The 5 must-know facts about upgrading Microsoft Dynamics NAV Dataports to XMLports

Erma Žemaitytė

Dynamics NAV project manager

Topic: NAV Upgrades

Date: 8 Nov 2017

Upgrading Dataports can be quite a difficult and challenging task as its structure has changed completely. All the experience and knowledge that you have in developing Dataports might be not so useful working with RTC equivalent – XMLports. Though both Dataports and XMLports are used for the same purpose – import and export data to and from NAV – Dataports are only able to perform this task with external text files. XMLports, however, have a new feature – they can deal not only with external text files, but also with XML format files (see example 1.1). For me that is an advantage, as it means more flexibility. So let‘s review some important issues that might be faced while developing XMLports. It is not so difficult once you have knowledge!

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1. Basic structural changes between Dataports and XMLports

Example 1.1:

First of all, let’s get a closer look at basic structural changes between Dataports and XML ports. As I already mentioned XML ports are able to deal with XML files. What does it mean in NAV development environment? It means that DataItem structure that was used in Dataports are now changed to Nodes structure in XML ports. The important thing here is to never forget a Root node. It is a base node that has to be created in every XML port. After you have created a root node, all the other nodes can be created (do not forget that it is necessary to indent the following nodes from the root node).

 

2. From DataItem to node table

The next step to recreate a Dataport‘s structure in XML port is to create nodes for every DataItem. For that you should always use ‘Node Type‘ element and ‘Source Type‘ table (see example 2.1).

Example 2.1:

Dataport‘s structure:

XMLport‘s structure:

 

3. Redesign of FIELDCAPTION function usage in Dataport fields

After DataItem nodes are created, let’s look into structural changes regarding DataItem fields. It was quite easy to define them in Dataport – you just select DataItem, go to View -> Dataport Fields. Field designer for desired DataItem opens and values can be defined there. The most common file structure for exporting data is the one where captions are defined in the first line of the file and all the related data is listed in the following lines. It is very convenient to use FIELDCAPTION function to define captions that will be needed for DataItem fields (see example 3.1).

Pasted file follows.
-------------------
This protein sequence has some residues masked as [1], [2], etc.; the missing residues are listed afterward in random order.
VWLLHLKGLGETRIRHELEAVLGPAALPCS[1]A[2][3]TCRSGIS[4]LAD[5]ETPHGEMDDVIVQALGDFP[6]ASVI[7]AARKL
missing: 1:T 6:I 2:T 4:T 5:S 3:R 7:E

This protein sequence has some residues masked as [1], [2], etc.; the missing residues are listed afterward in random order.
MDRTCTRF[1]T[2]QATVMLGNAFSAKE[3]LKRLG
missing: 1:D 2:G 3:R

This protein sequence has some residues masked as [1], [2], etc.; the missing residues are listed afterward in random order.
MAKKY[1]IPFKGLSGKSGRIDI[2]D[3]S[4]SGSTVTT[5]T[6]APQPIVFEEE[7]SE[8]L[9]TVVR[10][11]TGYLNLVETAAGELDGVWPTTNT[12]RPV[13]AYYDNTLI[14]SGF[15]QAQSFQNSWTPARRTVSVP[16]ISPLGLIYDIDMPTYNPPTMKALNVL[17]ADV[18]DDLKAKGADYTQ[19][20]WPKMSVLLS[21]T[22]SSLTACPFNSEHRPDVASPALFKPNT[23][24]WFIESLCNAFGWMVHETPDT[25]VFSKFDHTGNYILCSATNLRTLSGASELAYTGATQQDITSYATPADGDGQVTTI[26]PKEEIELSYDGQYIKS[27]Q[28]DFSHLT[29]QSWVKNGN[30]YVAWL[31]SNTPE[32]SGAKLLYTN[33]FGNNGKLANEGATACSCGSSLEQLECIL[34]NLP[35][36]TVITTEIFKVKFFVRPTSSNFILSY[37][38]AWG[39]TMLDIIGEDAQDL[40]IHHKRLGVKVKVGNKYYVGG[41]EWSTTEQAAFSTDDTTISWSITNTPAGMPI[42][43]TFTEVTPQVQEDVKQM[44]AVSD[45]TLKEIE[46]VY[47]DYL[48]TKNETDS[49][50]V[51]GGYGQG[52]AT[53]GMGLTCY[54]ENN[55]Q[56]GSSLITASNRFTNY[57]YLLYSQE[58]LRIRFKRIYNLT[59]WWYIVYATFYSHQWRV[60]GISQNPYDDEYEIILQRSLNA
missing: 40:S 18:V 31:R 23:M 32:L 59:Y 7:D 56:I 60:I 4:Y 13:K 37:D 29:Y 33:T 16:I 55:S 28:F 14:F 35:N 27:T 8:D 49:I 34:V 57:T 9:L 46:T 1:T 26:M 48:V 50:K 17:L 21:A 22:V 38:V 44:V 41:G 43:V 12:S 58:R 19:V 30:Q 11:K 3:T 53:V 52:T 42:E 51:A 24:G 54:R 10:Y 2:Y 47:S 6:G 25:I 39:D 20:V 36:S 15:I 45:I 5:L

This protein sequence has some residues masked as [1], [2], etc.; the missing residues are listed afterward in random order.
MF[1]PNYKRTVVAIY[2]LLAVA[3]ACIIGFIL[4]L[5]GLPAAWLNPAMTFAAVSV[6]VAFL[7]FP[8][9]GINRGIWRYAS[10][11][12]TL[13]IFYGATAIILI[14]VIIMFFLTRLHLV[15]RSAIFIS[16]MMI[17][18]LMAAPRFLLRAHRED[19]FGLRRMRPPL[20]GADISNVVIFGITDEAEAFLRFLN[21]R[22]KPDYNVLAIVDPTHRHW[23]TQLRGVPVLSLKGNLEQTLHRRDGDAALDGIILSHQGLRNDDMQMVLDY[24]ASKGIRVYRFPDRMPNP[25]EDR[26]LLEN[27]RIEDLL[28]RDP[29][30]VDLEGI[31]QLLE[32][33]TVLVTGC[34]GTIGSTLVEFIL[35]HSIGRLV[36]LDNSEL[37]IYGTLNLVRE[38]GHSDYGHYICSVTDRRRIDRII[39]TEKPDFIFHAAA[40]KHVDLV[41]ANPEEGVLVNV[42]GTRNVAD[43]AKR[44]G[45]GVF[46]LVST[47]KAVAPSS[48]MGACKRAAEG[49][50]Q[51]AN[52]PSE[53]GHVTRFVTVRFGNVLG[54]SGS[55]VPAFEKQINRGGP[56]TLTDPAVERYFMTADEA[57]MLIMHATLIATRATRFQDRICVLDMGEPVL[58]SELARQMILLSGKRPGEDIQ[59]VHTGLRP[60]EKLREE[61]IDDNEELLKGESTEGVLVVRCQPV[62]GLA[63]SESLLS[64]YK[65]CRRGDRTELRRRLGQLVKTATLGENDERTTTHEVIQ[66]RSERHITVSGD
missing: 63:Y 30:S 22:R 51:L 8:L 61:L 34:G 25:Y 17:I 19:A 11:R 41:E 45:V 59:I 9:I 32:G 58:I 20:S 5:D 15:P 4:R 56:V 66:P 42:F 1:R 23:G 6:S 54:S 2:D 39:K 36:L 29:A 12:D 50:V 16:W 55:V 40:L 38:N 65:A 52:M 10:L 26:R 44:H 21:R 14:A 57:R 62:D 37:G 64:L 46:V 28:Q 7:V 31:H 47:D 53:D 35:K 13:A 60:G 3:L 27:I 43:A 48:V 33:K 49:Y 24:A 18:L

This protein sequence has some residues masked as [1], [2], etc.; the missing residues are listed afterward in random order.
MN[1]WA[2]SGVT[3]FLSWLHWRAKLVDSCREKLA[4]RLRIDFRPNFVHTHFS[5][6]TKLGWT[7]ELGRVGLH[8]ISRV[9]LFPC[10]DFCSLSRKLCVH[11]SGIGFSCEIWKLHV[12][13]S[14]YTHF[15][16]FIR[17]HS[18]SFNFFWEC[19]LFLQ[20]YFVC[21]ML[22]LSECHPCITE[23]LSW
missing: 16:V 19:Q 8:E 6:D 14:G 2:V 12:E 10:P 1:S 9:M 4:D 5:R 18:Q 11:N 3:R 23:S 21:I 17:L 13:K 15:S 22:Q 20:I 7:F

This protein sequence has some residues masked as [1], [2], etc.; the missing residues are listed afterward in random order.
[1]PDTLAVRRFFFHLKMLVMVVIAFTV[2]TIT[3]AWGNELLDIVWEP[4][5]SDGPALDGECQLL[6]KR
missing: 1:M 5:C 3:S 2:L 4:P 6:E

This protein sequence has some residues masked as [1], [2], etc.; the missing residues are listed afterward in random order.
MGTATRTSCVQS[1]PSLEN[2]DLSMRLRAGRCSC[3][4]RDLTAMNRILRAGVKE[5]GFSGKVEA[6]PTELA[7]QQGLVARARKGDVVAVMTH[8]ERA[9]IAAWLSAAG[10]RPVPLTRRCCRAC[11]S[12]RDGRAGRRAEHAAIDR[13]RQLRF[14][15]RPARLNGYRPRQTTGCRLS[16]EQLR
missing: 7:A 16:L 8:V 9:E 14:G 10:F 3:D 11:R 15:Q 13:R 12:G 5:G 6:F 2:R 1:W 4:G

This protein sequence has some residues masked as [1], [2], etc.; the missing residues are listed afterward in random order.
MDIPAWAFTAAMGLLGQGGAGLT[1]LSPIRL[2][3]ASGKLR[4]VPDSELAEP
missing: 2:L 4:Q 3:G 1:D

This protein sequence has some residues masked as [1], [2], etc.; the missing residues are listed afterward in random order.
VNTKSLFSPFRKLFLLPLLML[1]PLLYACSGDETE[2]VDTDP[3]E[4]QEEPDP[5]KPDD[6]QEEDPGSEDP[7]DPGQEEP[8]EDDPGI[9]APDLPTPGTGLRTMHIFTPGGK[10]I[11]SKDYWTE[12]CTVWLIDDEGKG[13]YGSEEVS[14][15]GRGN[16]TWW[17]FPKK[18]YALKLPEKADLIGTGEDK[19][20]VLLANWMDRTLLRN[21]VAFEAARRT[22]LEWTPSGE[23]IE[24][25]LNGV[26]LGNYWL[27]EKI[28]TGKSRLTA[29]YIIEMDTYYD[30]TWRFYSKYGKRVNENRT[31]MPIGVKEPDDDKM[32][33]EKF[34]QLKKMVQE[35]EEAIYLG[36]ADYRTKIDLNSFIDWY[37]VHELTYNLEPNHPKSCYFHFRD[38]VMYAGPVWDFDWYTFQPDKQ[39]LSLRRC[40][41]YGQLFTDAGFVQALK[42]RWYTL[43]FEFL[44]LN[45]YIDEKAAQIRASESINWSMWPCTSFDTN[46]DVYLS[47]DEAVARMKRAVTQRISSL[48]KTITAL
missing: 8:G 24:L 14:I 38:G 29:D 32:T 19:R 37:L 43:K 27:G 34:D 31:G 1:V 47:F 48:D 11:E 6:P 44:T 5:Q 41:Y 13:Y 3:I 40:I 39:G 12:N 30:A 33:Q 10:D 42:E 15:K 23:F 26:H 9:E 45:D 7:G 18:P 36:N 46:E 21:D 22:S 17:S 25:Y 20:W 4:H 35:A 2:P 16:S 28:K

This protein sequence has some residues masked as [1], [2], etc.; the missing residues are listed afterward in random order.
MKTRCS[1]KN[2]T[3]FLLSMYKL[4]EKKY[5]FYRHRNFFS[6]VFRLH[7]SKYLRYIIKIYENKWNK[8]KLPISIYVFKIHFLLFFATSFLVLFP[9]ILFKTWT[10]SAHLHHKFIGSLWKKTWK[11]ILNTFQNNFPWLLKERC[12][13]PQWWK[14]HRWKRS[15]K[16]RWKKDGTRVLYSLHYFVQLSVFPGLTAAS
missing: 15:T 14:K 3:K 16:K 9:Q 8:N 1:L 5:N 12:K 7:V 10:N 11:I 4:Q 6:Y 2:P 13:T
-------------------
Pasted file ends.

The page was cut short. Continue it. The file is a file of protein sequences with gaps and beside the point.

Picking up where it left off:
Example 3.1:

Sadly you can‘t define FIELDCAPTION function as a node in XMLport. In order to use fieldcaptions you have to create text nodes for every caption, and then write a simple piece of code which assigns a certain fieldcaption for that node (see example 3.2).

Example 3.2:

 

4. Recreation of DataItem table fields

Once you are done with captions, you can move on to actual fields. It is quite easy with fields – you just create a node with ‘Node Type‘ element and ‘Source Type‘ field. The important thing to have in mind here is that you should define a source table name next to every field using the structure TableName::FieldName (see the example 4.1).

Example 4.1:

 

5. Correct code redesign

Now as we reviewed a Dataset design, we can move on to code. There are just as much changes in triggers of XMLports compared to Dataports. Though the XMLport trigger remains the same (see example 5.1), DataItem triggers are quite difficult to figure out from the first sight.

Example 5.1:

Let’s review most frequently used trigger for export:

OnPreDataItem: this Dataport trigger is replaced with Export::OnPreXMLItem trigger. It is typically used to set filters on the data and to initialize variables before finding the first record.

OnBeforeExportRecord: this Dataport trigger is replaced with Export::OnAfterGetRecord trigger in XML port. The usage of this trigger is the same in both versions – it is executed after the record is retrieved from table and before it is exported, so here you can manipulate the fields or perform any calculations of the variables that depend on the record.

Now let‘s move on to the most important ones for import:

OnPreDataItem: code of this trigger usually can be moved to Import::OnAfterInitRecord trigger. It is typically used to set up the preconditions for the record before it is inserted into the database table.

OnBeforeImportRecord: code from this trigger can ussualy be moved to either Import::OnAfterInitRecord or Import::OnBeforeInsertRecord, depending on what the code does. Import::OnBeforeInsertRecord trigger  is typically used for manipulation of the record before it is inserted into the database table.

Lastly, it is very important not to forget the usage of WITH statement when coding. Xmlports are unable to identify the source table of DataItem when you are writing code in that DataItem‘s trigger. That‘s the difference from Dataports and also reports(classic and RTC version). This means that you always have to confirm a table‘s name in your code(see example 5.2).

Example 5.2:

Dataport‘s code:

XMLport‘s code:

Effective usage of WITH statement in case there would be more code:

 

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